To identify indicative species for each group, we compared the OPU composition following De Cáceres and Legendre's protocol which analyzes abundance and relative presence of each OPU. We identified eight indicative OPUs for the DEC group compared to the viral and healthy groups, all of which belonged to phylum Proteobacteria. Figure 6 shows a heatmap of these indicative species, which were present in the majority of DEC positive diarrheal samples. A similar analysis was performed for the viral and healthy groups; this analysis identified 11 and 70 indicative species in each group, respectively (Supplementary Tables 2, 3).
Figure 6. Heatmap of indicative species in the DEC group. Distribution of indicative species according their relative abundance in each sample. Healthy group (blue), DEC group (red), and viral group (green).
Dysbiosis of the gut microbiota has been identified in patients with acute diarrhea, but association with specific pathogens is lacking. In this study, we found that stool samples of children positive for DEC pathotypes harbored a defined microbiota composition different to that found in children suffering an enteric virus associated diarrhea episode or in healthy children.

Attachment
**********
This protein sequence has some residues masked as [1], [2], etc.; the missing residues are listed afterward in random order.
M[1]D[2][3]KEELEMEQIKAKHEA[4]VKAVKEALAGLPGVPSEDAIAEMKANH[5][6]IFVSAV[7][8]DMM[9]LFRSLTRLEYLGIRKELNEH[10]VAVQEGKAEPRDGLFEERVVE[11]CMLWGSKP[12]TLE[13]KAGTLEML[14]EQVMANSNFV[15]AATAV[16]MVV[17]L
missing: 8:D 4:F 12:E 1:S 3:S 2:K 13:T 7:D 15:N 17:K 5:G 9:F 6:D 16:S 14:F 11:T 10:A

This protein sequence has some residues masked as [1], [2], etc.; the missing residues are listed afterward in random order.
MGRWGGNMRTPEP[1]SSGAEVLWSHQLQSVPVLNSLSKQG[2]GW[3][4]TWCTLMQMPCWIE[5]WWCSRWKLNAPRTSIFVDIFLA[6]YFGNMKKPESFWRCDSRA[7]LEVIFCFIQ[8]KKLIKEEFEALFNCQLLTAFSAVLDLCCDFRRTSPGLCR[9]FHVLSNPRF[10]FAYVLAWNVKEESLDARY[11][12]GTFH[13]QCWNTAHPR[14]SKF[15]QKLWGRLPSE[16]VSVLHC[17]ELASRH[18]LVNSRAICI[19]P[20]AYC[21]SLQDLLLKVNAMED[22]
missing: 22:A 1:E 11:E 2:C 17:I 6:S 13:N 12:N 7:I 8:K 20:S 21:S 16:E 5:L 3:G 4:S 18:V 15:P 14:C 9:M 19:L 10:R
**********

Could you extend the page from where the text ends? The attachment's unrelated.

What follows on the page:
Our methodological approach was based on comparison of OPU composition differing from most studies which have been based on an OTU approach. The accuracy of OTUs for proper taxa assignment has been questioned (Guazzaroni et al., 2013) and in previous reports, the use of OPUs for taxa inference resulted in more reliable taxon assignment reducing overall diversity, providing clearer taxonomic data (Vidal et al., 2015). In our study, rarefaction curves showed that OTUs overestimated diversity while OPU based taxa assignment reached a maximum that was not influenced by adding more sequences (Figure 1). A high threshold for taxa assignment allowed us to identify 852 indisputable OPUs and manual review for identity between sequences, including the best available references (Yilmaz et al., 2014) and phylogenetic environment allow high confidence in assignments. The OPU approach allowed building a phylogenic tree for gastrointestinal microbiota from Chilean children. The tree was based on alignments with well-classified sequences, followed by taxon assignment by phylogenetic inference.